For these social liberals, the current changes are indeed a revolutionary break with the past. For much of the past century, these Saudis had to rely on royal patrons for protection from religious police and vigilantes. They deferred to the religious establishment’s conservatism publicly while teaching their children more cosmopolitan and modern values in private. No state institution manifested their liberal ethos, in opposition to the repressive conservative one, until a royal decree created the new General Entertainment Authority (GEA) in 2016. Come June, middle class and upper-middle class women will benefit most from ending the ban on women driving, in addition to already being able to openly listen to music, attend concerts, and participate in GEA-organized events. The Crown Prince is hardly forcing any of these women (or their male counterparts) to see the value of the new social and cultural openings. Instead, they constitute one of his most important constituencies and bases of support.
Change in Fits and Bursts
Unfortunately, these new freedoms will mainly count for women from liberal families. Those from families that disapprove of such pursuits can still legally be denied their newfound mobility by fathers and patriarchs (be they husbands, brothers, or even sons) under the guardianship system.
The leadership is aware of these divisions and the long road to a more relaxed social consensus. What we are witnessing is not a neoliberal reduction of state interventions, as Vision 2030 is often portrayed, but rather a change and shift in the nature of such interventions, with entertainment and sports featuring prominently. The Ministry of Culture and Information is carefully determining which (foreign) movies will be played — though state involvement sadly does not extend to reducing 75 riyals ($20 USD) ticket prices at Riyadh’s new cinemas. The ministerial-level General Sports Authority (GSA) dominates tabloids and popular discussions among Saudis of all ages.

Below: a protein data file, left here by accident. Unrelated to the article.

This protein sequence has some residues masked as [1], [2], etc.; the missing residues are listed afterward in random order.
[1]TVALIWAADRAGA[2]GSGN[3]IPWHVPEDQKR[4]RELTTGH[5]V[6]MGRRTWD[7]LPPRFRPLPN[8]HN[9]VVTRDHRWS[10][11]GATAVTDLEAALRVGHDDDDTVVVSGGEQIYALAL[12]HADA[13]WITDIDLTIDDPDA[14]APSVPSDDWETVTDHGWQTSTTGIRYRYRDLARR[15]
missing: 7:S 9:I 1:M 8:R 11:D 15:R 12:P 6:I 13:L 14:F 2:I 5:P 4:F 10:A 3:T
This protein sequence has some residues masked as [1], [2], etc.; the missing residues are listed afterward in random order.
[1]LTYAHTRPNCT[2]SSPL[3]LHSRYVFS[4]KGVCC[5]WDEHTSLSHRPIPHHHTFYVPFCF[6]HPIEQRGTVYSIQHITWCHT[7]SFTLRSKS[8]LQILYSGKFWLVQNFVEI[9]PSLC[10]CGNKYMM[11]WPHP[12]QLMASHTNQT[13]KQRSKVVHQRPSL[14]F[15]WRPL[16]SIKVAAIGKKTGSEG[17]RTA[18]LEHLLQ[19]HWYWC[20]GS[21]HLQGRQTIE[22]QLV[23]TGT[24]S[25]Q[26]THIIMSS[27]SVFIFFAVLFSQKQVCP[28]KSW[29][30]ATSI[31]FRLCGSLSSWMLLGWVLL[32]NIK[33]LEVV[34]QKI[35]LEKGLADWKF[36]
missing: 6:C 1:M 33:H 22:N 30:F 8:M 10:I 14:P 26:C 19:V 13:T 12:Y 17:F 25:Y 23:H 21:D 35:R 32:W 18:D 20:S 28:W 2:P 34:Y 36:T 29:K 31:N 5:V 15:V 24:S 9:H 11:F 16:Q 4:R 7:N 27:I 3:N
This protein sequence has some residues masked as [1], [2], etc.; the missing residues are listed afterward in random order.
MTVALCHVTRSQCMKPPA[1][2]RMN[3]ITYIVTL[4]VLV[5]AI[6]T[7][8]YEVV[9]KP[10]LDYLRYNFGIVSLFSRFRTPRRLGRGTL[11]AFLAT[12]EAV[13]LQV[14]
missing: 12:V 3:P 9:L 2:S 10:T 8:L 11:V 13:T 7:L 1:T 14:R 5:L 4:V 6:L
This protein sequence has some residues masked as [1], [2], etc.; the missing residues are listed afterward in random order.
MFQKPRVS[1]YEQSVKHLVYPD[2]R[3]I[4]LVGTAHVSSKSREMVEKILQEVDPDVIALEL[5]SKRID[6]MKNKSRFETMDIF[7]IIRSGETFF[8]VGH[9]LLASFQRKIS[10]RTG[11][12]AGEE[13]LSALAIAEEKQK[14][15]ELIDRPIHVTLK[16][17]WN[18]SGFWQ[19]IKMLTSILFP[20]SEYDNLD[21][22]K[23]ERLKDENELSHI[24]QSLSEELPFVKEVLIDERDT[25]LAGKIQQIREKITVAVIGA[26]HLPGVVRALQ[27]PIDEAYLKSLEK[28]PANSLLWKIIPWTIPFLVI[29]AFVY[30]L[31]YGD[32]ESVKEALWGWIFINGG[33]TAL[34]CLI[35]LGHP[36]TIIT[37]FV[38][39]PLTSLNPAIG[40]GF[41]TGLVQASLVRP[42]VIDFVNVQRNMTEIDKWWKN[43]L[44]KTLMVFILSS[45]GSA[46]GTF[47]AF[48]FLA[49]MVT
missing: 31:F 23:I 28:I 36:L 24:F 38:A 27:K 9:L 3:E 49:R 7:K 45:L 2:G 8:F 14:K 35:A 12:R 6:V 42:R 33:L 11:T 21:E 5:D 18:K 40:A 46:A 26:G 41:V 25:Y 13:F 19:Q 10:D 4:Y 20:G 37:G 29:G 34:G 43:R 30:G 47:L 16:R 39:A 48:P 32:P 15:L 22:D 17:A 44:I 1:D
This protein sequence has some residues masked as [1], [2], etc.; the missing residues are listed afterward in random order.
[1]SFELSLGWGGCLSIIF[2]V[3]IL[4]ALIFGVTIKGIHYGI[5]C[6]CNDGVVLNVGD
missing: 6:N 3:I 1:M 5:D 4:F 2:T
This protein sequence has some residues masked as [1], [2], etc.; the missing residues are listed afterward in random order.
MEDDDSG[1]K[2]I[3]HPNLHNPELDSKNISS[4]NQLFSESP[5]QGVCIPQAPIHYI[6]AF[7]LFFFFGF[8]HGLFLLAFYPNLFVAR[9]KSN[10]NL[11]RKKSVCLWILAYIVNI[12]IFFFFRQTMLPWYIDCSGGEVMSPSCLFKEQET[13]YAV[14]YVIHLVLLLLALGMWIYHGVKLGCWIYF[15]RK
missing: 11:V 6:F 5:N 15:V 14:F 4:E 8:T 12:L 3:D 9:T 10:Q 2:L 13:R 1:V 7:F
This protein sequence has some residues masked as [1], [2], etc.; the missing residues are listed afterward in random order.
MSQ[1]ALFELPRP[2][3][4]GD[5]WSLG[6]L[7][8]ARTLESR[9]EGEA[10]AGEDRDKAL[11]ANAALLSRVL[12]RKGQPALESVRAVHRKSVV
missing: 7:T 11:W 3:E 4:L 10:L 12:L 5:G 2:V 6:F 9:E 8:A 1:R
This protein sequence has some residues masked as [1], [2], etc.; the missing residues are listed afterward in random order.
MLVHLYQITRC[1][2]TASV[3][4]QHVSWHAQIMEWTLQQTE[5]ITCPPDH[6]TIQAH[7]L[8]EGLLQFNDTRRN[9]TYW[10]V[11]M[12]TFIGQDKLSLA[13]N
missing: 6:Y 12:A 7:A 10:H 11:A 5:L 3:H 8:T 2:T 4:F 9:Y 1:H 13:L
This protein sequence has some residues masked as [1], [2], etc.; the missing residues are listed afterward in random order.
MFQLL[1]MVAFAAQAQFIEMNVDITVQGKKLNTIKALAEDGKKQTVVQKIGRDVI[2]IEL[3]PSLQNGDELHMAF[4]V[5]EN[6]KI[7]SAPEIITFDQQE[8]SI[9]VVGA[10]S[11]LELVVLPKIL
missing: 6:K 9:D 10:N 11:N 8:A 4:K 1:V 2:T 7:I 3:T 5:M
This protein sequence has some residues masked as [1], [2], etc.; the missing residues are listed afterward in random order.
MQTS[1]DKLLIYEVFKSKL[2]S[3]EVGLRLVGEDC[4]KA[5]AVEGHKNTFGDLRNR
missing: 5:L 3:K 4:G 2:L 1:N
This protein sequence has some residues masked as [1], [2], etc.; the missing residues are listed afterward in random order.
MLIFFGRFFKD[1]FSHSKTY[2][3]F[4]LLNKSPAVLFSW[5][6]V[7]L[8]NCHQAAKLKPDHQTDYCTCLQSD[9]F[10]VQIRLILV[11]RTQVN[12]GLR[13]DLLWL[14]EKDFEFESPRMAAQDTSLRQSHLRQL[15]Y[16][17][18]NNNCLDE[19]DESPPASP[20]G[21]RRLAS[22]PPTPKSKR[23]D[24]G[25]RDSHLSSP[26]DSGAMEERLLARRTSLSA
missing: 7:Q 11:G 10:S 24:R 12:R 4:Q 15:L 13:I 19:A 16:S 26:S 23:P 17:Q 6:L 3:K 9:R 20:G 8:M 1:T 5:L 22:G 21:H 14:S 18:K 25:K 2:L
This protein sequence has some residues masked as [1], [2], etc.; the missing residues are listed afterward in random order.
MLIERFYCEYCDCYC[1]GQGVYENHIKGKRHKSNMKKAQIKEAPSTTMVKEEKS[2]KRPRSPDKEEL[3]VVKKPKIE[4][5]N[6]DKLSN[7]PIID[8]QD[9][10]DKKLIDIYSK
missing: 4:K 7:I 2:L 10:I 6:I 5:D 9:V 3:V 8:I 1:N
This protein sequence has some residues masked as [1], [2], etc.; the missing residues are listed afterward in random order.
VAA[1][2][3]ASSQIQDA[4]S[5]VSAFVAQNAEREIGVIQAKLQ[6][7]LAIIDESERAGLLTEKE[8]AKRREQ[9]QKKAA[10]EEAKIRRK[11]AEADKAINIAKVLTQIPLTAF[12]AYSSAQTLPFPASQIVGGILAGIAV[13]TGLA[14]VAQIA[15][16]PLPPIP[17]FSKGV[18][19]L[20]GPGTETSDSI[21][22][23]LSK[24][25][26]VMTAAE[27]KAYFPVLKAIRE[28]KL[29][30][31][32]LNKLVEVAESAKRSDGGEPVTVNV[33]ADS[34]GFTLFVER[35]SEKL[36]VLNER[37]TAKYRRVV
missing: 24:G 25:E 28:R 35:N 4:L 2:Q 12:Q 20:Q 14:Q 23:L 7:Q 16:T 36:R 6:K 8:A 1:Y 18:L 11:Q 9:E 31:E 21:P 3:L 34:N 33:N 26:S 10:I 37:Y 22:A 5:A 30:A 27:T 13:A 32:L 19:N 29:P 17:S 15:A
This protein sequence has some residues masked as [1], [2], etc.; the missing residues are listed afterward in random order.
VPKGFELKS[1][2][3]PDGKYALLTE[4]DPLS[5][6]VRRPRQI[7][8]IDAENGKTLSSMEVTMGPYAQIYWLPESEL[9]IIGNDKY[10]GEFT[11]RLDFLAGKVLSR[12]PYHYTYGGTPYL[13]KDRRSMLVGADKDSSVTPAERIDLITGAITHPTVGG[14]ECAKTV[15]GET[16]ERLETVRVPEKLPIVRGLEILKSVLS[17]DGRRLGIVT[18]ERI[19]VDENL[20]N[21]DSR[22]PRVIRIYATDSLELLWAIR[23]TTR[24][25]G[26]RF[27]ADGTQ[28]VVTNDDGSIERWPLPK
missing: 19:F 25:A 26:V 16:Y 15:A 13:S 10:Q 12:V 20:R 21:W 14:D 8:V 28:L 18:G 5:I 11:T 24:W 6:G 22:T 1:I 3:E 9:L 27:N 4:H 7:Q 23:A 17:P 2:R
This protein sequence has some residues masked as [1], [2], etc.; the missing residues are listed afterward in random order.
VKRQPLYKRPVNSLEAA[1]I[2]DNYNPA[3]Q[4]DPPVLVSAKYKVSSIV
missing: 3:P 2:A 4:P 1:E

The parallel projects of cultural opening and economic reform must eventually meet halfway, especially in securing the full independence and enfranchisement of Saudi women. While Saudi Arabia already has a determined women’s rights movement, the combination of changes in the state’s social policy and new economic opportunities may finally open space for societal debates thus far kept under wraps. The leadership’s role must be to now complement this opening by targeting the legal interpretations and enforcement carried out by the traditionalist, still largely autonomous judicial system.
A Clear-eyed View of Transformation
These debates—and the more important ones yet to come—make a reductionist view of the changes taking place within Saudi Arabia a mistake. The Kingdom needs its reforms to go further than the purely economic changes that please direct foreign investors and consultants like Mr. Cantor. Crown Prince Mohammad bin Salman has already demonstrated a willingness to take on the religious establishment and the forces of tradition that far exceeds what young Saudis expected of previous monarchs. Within the framework of Vision 2030, he is making changes that many Saudi citizens have waited their entire lives to see. If Saudi Arabia is indeed undergoing social and cultural revolution, it is only a partial one. Making the new status quo sustainable, and pushing ahead further still, requires encouraging the emergence of a new pluralism that brings together liberals and conservatives, Sunnis and Shias, religious and irreligious, tribal and non-tribal, and political and apolitical.